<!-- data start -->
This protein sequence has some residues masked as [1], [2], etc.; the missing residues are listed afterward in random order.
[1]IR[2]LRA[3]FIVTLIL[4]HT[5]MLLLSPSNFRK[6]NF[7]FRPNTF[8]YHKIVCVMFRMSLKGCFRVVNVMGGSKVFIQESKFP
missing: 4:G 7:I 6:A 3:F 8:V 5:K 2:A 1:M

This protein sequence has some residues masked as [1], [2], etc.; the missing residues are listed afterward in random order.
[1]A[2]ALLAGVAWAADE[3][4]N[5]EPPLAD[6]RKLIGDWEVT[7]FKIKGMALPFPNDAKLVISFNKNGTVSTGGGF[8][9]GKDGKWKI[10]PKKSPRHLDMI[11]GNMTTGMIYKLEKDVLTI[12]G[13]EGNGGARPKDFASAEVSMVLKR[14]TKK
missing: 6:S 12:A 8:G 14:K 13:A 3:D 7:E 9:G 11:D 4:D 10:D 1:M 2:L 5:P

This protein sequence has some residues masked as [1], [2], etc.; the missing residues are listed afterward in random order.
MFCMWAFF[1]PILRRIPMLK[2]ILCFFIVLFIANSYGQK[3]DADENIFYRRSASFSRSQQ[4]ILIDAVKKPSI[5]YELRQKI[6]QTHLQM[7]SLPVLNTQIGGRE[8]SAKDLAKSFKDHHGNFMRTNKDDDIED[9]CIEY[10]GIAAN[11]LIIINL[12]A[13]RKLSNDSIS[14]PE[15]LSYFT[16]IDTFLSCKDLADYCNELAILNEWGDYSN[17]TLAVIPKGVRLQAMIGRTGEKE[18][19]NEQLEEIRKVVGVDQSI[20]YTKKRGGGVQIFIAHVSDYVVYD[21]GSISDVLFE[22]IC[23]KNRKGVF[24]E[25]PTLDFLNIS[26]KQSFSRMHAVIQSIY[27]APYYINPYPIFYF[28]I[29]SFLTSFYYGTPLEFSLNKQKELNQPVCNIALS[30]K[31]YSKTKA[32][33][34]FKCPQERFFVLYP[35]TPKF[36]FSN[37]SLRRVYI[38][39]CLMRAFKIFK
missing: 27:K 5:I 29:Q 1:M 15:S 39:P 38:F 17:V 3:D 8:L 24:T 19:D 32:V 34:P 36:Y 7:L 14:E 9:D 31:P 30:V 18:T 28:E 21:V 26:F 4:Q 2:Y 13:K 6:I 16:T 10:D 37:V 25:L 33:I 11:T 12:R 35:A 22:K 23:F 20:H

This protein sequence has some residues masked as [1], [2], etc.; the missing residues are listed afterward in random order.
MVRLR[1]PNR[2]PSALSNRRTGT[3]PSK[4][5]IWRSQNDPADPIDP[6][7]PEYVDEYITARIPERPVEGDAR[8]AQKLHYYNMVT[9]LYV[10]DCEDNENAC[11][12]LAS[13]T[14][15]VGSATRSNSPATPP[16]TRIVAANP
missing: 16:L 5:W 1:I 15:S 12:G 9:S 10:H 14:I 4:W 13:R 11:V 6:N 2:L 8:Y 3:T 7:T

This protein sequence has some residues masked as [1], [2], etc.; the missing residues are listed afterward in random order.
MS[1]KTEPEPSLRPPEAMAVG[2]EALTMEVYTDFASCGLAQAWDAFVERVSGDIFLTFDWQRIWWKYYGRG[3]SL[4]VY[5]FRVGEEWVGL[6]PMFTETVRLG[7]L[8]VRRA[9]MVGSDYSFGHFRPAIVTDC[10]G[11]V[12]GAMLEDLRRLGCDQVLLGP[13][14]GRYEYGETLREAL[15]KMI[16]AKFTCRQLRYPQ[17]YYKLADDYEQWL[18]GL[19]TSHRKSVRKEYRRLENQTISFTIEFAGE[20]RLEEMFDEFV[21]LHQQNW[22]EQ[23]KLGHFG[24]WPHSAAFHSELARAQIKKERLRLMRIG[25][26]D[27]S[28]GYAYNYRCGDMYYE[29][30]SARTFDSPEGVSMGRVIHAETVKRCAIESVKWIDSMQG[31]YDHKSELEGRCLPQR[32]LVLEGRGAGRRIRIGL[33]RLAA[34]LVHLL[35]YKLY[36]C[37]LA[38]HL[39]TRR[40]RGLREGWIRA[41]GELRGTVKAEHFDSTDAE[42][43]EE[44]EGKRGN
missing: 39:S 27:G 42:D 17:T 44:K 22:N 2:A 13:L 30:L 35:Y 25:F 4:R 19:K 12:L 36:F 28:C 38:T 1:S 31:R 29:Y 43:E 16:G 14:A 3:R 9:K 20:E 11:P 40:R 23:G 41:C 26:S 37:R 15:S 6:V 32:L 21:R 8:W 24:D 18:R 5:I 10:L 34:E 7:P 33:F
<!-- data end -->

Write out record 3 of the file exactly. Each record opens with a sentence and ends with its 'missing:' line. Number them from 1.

This protein sequence has some residues masked as [1], [2], etc.; the missing residues are listed afterward in random order.
MFCMWAFF[1]PILRRIPMLK[2]ILCFFIVLFIANSYGQK[3]DADENIFYRRSASFSRSQQ[4]ILIDAVKKPSI[5]YELRQKI[6]QTHLQM[7]SLPVLNTQIGGRE[8]SAKDLAKSFKDHHGNFMRTNKDDDIED[9]CIEY[10]GIAAN[11]LIIINL[12]A[13]RKLSNDSIS[14]PE[15]LSYFT[16]IDTFLSCKDLADYCNELAILNEWGDYSN[17]TLAVIPKGVRLQAMIGRTGEKE[18][19]NEQLEEIRKVVGVDQSI[20]YTKKRGGGVQIFIAHVSDYVVYD[21]GSISDVLFE[22]IC[23]KNRKGVF[24]E[25]PTLDFLNIS[26]KQSFSRMHAVIQSIY[27]APYYINPYPIFYF[28]I[29]SFLTSFYYGTPLEFSLNKQKELNQPVCNIALS[30]K[31]YSKTKA[32][33][34]FKCPQERFFVLYP[35]TPKF[36]FSN[37]SLRRVYI[38][39]CLMRAFKIFK
missing: 27:K 5:I 29:Q 1:M 15:S 39:P 38:F 17:V 3:D 8:L 24:T 19:D 32:V 34:P 36:Y 7:L 14:E 9:D 31:P 30:V 18:T 28:E 21:V 26:F 4:Q 2:Y 13:K 6:I 16:T 10:D 37:V 25:L 33:I 11:T 12:R 35:A 22:K 23:F 20:H